Nominated for Deletion

This page has been nominated for deletion, for the following reason: My old timeline is obsolete. Please correct the issue or this page will be deleted.

Regards, Realismadder (talk) 21:25, April 3, 2018 (UTC)

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Map of Deutschland siegt an allen Fronten

Map of the world and the main political/military alliances in 1970.

  Neutral countries

In OTL, Nazi Germany lost the Second World War in May 1945, after fighting out of its depth against the Allies, led by the United States, the United Kingdom and the Soviet Union. Overstretched and with Hitler interfering in military matters, the Germans lost its superiority at the disastrous battles of Stalingrad and Kursk, and outproduced by its enemies' superior industrial capacity, the Third Reich fell before its enemies, and so to did the dreams of Adolf Hitler, his dreams for Lebensraum (living space) for the German race and the destruction of the inferior races and the communist ideology. And with his death and the destruction of the Third Reich, the horrors of the Nazi Regime were uncovered.

But what if the Nazi war machine had been victorious? What if Hitler’s Reich had triumphed over its enemies? What if, as a result of this, the world reverberated to the sound of ‘Deutschland siegt an allen Fronten’? What if the Third Reich and their allies had replaced the Soviet Union as a superpower and become the other part of a bipolar world during the Cold War?

Quick Overview

Flag of the German Reich (1935–1945) Deutschland Siegt an allen Fronten Flag of the German Reich (1935–1945)
List of conflicts
List of Nations
List of Organisations
Other pages

This timeline is a continuation of the Fall Grün alternate timeline, where the Czech refusal to abide by the Munich Agreement and the subsequent conflict leads the Germans to change the Third Reich's armed forces intensively.

After the expensive military campaign against Czechoslovakia between October 1, 1938 and March 15, 1939, Hitler and the Wehrmacht realised that changes and improvements in the Armed Forces' organisation and tactics was needed. While the German Army's performance, despite heavy losses, had been good, the campaign had revealed shortcomings that needed to be addressed. The light divisions had proven to be a failure, lacking the strength of the infantry divisions or the firepower of the Panzer divisions. In view of the success of the Panzer divisions, the light divisions were converted to this pattern in time for the Polish campaign.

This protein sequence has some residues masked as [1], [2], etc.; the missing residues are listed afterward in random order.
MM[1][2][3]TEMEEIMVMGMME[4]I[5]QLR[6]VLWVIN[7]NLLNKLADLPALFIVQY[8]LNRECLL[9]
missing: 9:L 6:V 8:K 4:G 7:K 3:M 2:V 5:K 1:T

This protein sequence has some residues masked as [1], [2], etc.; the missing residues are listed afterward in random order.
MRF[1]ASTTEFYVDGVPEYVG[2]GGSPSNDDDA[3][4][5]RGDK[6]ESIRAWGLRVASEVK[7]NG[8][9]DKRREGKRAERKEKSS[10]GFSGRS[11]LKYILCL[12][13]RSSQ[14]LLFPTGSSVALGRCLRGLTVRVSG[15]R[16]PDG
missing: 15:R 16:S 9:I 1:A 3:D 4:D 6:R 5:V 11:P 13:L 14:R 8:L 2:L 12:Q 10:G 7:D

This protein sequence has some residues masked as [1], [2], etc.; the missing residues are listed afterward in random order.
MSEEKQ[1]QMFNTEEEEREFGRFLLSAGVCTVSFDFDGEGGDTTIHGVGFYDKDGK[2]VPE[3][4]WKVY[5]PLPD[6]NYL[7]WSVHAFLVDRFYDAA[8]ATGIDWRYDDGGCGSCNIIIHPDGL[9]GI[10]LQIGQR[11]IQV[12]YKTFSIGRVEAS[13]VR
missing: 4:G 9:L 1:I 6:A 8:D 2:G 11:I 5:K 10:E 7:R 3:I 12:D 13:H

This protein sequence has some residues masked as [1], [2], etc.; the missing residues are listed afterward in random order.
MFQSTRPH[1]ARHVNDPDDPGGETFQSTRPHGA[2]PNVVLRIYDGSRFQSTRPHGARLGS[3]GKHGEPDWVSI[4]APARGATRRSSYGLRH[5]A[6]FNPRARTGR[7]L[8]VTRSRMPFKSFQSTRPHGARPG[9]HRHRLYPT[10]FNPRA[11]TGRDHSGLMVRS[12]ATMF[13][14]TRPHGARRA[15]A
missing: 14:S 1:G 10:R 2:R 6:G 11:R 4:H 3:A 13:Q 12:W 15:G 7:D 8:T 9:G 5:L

The fighting revealed the need to improve many aspects of combined arms operations. Tank and infantry cooperation at the beginning of the war was poor, as was so evident at battles like Ivančice. The Luftwaffe had played an important role in the campaign, gaining air superiority and conducting interdiction missions, but greater consideration had to be paid to coordinating air operations with ground forces.

The campaign resulted in a change of focus in armour production. During the last months of the campaign, the production of Pz.Kpfw III and IV tanks increased. With 50% of the armoured vehicles consisting of Pz.Kpfw III and IVs, combat experience, better organisation and coordination between the armoured units, infantry and the Luftwaffe, they defeated Poland, Denmark, Norway, Holland and France more efficiently and quicker than in OTL. However, the Pz.Kpfw. I and II were not completely taken out of service until September 1941, when the Panzer divisions had been equipped with upgunned Pz.Kpfw. IIIs (with 7.5 cm KwK 37 L/24, or 5cm KwK 42 L/60) and Pz.Kpfw. IVs (now armed with the 7.5 cm KwK 40 L/43 tank gun).

When the Soviet Union was still allied with Nazi Germany due to the Molotov-Ribbentrop Pact, the Germans were allowed to inspect the Soviet T-34 medium tanks. With this in mind, the development of the Panther tank was initiated in September 1941, and was first presented for Adolf Hitler on April 20, 1942, shortly before the initiation of Operation Barbarossa, the invasion of the Soviet Union.

On May 10, 1942, the Anti-Comintern Pact led by Nazi Germany invaded the Soviet Union. Despite having more T-34s in service than in 1941, the Germans were the Soviets superior in organisation, tactics, and leadership, and equal in equipment. On September 10, 1942, the Axis had reached the suburbs of Leningrad in the north, were 40 km from Moscow and captured Rostov in the south. On September 30, Leningrad fell to the Germans. On October 20, Moscow fell to the Germans, and in the south the offensive continued. Despite heavy counterattacks by the Soviets, the Axis continued, and on June 25, 1943, Stalingrad, on the banks of the Volga River, fell to the Germans.

At the same time, Turkey captured French controlled Syria and Lebanon, while Iraq fought off the British there. With the Axis in control of the Iraqi oil wells, Rommel's Afrika Korps continued towards Alexandria, which fell on August 12, 1943. On September 12, Cairo fell.

Meanwhile, Argentina, allied with Bolivia and Peru, went to war against the U.S. allies of Brazil, Chile and Ecuador. On April 12, Brazil, Chile and Ecuador accepted a peace agreement, brokered by Nazi Germany, in which they were to cede territory to the now Anti-Comintern member states. A ceasefire was also signed between the Anti-Comintern Pact and the western allies of United Kingdom and France, while the Soviet Union was defeated in June 1945.

With a Axis victory, a very different Cold War begins, between Nazi Germany and the United States of America.

This alternate history will contain historical background stories, historical political, economical and military facts and historical OOBs (Order of Battle) for the Warring Powers. The events and battles of this scenario has been written as realistically as possible. Good reading!

See also